The impact of technology on work is an increasingly important conversation today, with researchers like Deloitte devoting significant time to understanding how leadership can reskill their workers and prepare for the future. At Liferay, we’ve seen customers like Smith & Nephew find great value in using Liferay to tackle these challenges with the help of our partner Valamis and its Learning Experience Platform (LXP).
Recently, I had a chance to talk with Mika Kuikka, President of Valamis Inc., about how an LXP can help digital leaders provide more personalized and more effective training for their employees, enabling them to stay ahead of the curve as the nature of work evolves
Say a little about yourself and what Valamis' vision is.
I (Kuikka) co-founded Valamis (formerly Arcusys) with our CEO Jussi Hurskainen and two others back in 2003. I moved to the United States from Finland in 2015 to establish a Valamis office in Boston and am responsible for running and growing our North American operations. Valamis' vision is to help companies of all sizes navigate the digital transformation of learning in the workplace. We aim to do this with our learning experience platform, supported with Artificial Intelligence.
AI is a hot topic today, and we learned from your presentation at LSNA that it impacts how we work and how we learn. If you had to summarize, why should digital leaders care about AI in learning?
Just as leaders in every industry should care about the implications of AI and how it can be applied to improve daily work, digital leaders should care about AI in learning. AI has the potential to aggregate information from various sources of data and curate personalized learning recommendations. The more personal and relevant learning is, the greater an impact it will have on the learner.
Can you tell us anything about what Valamis has planned for bringing AI into its platform?
Valamis Learning Experience Platform was the first learning platform to have AI. Our AI powered chatbot, Valbo, recommends personalized learning content for learners based on a number of factors, from learning performance to individual preferences, and brings learning closer to the learners across channels.
What results have your customers seen with Valbo?
Valbo is still new, but we’ve already received positive feedback from our customers on decreasing the time it takes for knowledge acquisition. Employees have found their answers through Valbo rather than by disrupting their colleagues to find information, saving time for everyone.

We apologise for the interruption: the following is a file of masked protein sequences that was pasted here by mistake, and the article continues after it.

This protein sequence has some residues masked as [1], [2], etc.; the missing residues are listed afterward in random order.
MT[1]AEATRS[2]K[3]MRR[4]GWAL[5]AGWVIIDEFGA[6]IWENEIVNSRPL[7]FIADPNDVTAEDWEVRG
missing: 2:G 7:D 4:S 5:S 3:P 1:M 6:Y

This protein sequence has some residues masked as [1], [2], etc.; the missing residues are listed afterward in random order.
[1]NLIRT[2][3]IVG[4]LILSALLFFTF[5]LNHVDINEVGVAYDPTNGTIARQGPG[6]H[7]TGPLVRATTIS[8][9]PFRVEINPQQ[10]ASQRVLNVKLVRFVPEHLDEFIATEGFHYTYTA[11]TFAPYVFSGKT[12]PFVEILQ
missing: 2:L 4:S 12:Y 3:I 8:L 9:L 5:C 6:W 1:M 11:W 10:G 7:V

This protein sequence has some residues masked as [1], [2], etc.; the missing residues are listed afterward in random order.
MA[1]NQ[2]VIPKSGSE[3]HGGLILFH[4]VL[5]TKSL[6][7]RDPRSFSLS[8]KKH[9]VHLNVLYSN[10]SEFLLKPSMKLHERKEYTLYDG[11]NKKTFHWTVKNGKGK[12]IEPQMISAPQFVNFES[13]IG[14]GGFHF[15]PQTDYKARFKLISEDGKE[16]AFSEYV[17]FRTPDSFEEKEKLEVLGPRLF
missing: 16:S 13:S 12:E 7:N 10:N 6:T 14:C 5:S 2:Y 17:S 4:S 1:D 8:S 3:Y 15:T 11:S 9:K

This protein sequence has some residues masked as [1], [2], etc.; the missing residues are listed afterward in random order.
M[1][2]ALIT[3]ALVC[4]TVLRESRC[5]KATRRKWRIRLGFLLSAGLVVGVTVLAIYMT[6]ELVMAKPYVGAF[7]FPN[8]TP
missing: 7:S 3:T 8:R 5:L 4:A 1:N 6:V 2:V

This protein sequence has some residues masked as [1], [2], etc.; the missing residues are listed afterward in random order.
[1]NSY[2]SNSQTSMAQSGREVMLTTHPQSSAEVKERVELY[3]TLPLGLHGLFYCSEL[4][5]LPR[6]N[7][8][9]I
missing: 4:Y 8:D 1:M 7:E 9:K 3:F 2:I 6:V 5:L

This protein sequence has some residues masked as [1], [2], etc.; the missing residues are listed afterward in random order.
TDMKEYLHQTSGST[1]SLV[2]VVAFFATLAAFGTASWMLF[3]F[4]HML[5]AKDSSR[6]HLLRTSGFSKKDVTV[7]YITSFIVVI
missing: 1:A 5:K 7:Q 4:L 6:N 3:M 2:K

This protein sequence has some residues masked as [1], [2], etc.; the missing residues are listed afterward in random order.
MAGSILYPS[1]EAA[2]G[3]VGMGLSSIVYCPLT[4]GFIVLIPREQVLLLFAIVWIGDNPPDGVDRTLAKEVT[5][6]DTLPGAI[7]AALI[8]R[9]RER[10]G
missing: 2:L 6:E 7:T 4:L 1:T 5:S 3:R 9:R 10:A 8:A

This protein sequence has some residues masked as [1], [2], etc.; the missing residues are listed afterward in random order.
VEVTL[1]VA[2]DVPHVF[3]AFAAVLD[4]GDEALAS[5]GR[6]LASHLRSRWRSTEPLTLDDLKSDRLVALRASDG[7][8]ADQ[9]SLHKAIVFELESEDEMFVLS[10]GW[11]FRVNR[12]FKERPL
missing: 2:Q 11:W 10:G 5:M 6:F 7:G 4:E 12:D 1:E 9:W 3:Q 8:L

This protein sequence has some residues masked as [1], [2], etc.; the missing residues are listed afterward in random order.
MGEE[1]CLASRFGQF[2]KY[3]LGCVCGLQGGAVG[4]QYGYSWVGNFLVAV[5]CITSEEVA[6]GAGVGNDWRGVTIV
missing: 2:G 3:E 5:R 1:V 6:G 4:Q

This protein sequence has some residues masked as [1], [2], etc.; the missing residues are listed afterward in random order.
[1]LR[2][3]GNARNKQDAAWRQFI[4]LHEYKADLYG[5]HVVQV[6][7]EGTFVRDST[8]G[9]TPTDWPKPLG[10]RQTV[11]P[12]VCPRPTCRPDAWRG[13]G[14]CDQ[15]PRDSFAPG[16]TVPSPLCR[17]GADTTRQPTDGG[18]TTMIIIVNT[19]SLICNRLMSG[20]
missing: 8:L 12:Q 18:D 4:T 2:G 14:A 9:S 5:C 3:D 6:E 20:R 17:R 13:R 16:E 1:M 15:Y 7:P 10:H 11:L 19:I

From your experience, who owns learning at companies? Is it individual managers for their teams, or does it need to come from a higher level and be applied across the company?
Learning, or internal training, is usually owned by Human Resources and the Leadership & Development team. Organization structure varies between different companies, of course. Depending on the size of the organization, you might have a Chief Learning Officer and a full L&D department, an internal training department or someone in HR responsible for training.
In most organizations, you need both organization-wide training — for example, for compliance and generic topics — but also more specific and hands-on training given to the teams by the managers or local trainers. This way you don’t have to push everything to everyone and the learning is more personalized.
For managers that are struggling with how to reskill their workers, where would you recommend that they start?
Companies should look to leaders in their industry. What companies are reskilling their workforces well? How are they doing it? How can it be applied to your business and built upon? It is important to have the tools to see skill gaps before analyzing them and well before acting upon them. It is even more important to set realistic and discernible business goals that the new skills will help achieve. Once business goals are set, a learning strategy can be put in place tied to those goals.
I noticed that you have some exciting customer stories on your website, including one about NASA. Is there a particular project that your team was really excited to work on?
I am particularly excited about our work with the global travel technology giant, Amadeus. Amadeus' Mary Brosch and Becky Gonzalez presented at the Liferay Symposium about their Agile learning strategy and goal to scale personalized learning to one million users. Amadeus shares a common vision and roadmap with Valamis, and some of our custom development has even been incorporated in our core product, available for all our clients. Helping Amadeus achieve their vision is a project I am more than excited to be a part of.
The possibilities of artificial intelligence are finally beginning to catch up with the hype. Though we’ve technically had AI technology since the 1940s, companies are now able to apply it to core business challenges and realize significant results. Paired with personalization, AI in learning unlocks the ability to meet people where they are and ensure they have the training they need to be successful at their jobs.